The Nation

Poetry

the impact of foreign bodies; the earth collapsing

 

A shadow bisects another, which is to say it enlarges itself

The body doubles what it cannot hold

I turned on the TV to drown out my heartbeat

This hefty crime: to obscure a dead insect with your body

Its flesh was weight inside my shadow

I dreamt of my embroidered pocket swollen in a deluge

I heard the clouds telling fist-sized lies

Illegible lung: for what do you []?

Inside an ocean wave, my heart is all treble

Rounded by the fog, I tumble toward the shore

Inside these borders

I have always been ashamed of something

/

Shadows migrate in small amounts across the house

A mollusk leaves a ghost in its path

I am trying to cancel myself out

Rub out: inherited stain

知足常樂, my mother says to me

So much of life I am trying to catch things before they are even falling

Grasping an interval of air: do I hold on for dear life?

I felt a vapor in my chest, a miniature storm—

Meanwhile the forecast outside fomenting

My mother kneeling in the garden

Leaning green capillaries away from the ground

Her broken sound: a tender seed

Inside my joints, a world was growing between the ligaments

I was standing there with my hands rounded

/

To name a weather system and call it mine

To be afraid to let [] have its space

How much of life is lived in embarrassment of a feeling?

I wrote letters to specters: how we are always longing

From the slow inside of sleep

I collected my fear like small delicate things

To save—rocks, leaves, pinecones

Inside the house, I look for smaller houses

My family’s trauma, a paranoia for being wounded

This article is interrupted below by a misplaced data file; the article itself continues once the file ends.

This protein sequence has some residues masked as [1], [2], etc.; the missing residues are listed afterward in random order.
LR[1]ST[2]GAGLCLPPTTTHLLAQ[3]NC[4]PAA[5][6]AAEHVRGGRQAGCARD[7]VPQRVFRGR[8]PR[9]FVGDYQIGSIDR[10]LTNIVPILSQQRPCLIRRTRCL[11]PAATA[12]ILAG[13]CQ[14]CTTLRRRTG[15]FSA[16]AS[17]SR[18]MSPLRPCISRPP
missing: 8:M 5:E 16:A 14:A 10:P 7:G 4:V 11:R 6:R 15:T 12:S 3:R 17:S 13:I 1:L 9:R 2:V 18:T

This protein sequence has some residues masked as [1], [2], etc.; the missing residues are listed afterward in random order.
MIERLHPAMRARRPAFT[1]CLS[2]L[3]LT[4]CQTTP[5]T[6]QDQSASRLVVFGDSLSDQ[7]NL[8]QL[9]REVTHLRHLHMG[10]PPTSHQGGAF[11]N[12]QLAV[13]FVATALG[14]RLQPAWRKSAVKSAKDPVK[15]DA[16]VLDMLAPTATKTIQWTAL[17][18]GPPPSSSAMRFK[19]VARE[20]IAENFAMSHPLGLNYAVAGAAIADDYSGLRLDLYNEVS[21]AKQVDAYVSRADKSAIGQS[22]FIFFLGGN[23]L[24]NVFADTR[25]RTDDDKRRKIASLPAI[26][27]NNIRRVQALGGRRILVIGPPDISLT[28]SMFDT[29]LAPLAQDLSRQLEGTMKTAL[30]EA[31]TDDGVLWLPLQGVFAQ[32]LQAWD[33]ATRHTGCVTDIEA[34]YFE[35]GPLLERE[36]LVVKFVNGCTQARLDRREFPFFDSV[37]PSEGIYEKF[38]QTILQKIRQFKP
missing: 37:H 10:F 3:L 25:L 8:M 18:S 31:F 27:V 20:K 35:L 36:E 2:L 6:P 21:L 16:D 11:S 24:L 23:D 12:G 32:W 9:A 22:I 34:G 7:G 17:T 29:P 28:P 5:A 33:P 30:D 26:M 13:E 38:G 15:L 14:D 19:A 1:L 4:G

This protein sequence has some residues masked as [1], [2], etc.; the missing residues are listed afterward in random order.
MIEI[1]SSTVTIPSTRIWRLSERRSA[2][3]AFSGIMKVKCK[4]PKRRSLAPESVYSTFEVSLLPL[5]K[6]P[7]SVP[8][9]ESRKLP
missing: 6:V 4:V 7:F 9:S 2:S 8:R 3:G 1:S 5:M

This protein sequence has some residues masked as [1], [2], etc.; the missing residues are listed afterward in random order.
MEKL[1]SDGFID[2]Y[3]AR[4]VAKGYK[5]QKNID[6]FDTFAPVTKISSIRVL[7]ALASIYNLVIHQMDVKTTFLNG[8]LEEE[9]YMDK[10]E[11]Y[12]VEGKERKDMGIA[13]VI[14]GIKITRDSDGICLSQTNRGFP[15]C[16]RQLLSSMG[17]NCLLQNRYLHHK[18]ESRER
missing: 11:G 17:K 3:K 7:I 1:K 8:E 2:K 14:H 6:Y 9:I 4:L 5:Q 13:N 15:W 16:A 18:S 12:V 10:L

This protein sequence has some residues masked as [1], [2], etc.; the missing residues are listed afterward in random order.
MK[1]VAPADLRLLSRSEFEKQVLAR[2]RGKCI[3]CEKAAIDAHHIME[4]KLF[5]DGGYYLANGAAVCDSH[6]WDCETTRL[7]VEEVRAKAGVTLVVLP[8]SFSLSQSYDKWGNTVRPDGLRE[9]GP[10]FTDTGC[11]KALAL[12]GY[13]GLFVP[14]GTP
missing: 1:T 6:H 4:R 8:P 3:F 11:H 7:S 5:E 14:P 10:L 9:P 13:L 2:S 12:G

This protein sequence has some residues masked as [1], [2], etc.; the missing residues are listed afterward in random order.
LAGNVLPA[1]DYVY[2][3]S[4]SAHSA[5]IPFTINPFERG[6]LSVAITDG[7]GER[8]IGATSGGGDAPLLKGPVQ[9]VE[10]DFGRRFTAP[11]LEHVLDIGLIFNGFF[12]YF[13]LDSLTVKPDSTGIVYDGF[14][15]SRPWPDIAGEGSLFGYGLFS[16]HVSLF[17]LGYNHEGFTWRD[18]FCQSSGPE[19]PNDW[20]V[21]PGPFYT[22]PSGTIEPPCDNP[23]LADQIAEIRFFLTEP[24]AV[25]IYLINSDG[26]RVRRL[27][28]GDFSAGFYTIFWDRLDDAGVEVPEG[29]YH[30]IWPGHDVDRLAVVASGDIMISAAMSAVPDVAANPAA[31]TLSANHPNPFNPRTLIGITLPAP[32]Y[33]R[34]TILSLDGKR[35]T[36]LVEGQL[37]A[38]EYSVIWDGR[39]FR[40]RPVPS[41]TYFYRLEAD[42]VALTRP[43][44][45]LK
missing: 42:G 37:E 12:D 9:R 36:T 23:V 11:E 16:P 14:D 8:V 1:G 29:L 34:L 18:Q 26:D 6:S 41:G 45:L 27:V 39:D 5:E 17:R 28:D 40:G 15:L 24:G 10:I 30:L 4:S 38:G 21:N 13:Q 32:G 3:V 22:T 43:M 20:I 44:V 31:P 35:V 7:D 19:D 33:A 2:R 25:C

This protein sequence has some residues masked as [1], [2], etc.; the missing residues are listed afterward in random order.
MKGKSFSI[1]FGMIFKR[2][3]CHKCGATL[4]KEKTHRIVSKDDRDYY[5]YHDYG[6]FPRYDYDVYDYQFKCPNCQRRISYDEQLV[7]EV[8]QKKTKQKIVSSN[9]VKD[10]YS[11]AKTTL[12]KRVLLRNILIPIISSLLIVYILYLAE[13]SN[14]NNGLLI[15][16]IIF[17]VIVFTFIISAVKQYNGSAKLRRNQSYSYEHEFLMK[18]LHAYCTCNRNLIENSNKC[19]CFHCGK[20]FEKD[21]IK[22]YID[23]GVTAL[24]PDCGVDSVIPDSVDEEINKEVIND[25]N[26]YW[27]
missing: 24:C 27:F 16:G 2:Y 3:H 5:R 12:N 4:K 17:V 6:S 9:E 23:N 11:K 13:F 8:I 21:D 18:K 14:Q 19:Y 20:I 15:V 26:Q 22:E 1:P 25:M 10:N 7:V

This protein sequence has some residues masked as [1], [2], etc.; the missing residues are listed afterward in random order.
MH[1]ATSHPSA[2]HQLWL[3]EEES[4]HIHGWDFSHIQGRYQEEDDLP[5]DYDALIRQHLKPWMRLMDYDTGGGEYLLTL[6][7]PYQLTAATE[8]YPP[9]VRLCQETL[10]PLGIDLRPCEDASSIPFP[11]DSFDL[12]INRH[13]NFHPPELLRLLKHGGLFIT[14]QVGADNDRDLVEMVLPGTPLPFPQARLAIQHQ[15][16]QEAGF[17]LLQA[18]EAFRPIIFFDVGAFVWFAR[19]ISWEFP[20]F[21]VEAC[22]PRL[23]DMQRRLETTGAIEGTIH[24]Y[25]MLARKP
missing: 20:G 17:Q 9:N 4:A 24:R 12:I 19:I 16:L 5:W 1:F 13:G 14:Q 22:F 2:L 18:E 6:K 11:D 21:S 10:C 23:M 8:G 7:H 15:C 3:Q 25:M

My mother repeats to herself all day, All okay, nothing wrong

History says, All okay, nothing wrong

How nice it is to close the door and forget

Marginal things: salty winds that erode the house

Holes in the ceiling dispersing structural debris

Heavy light at noon

I was tired of the stickiness of the world

Feeling slighted by the splintering window

Doorways that turn away too quickly

Instead: it rained heavily, and I wore the rain close to me

I let it infiltrate my boundaries

As if to say, The body is not a porous thing

/

Standing there with my arms outstretched—

The shape of the earth is a series of concentric circles

The meteorologists say a new category of cloud

And already I know how my body betrays

To crawl like an insect, to emit small barometric moans

Exile is something I do to myself: done to me

Violence sleeps with the humility of a stranger

Its bruises recall magnitudes of smoke

A body’s map, a family’s fieldwork

The weather full of ourselves, brimming, punctuating, leaking

Even the gravel hungers for faraway moons

Even the land moves in millimeters and fractions

Transplanting sky

I do not blame their trespasses

Underneath the contour of me the darkness is compressing like waves

/

In order to not be ashamed in a room

I keep my body as still as possible

To keep my unbelonging hidden

I wear a thick coat that covers both knees

I follow all the rules, snip all the frayed edges

Orbs: these hands I hold shut

Once I alighted at a bus stop in error, my face red as asterisks

Mistakes are the body taking up space

Once a stranger crossed my path, diverted my torso’s shadow

Tiny earthquakes, the way someone forgets to see me

Instead of waving my arms, I whisper into the air, sorry

Even the smallest things to an insect—

Even a slight shift in atmospheric pressure: in my dirty limb

/

There are corners of the house I avoid

Vowels of the house I do not break

I hear noises in the hallway, and my heart is anxious with stones

Do not vacuum over the uneven wood panels near the southern window

Pretend the spreading stain, like rotting mold, does not exist

An acorn drops to the floor

Currents of texture rattle me

To save myself from falling too far, I refused to move

To keep my fear wrapped in layers, I added curtains to the blinds

Nowhere is the ground more uneven than just outside my walls

Nowhere do the clouds enlarge more

Than the eaves inflaming my throat

Jennifer S. Cheng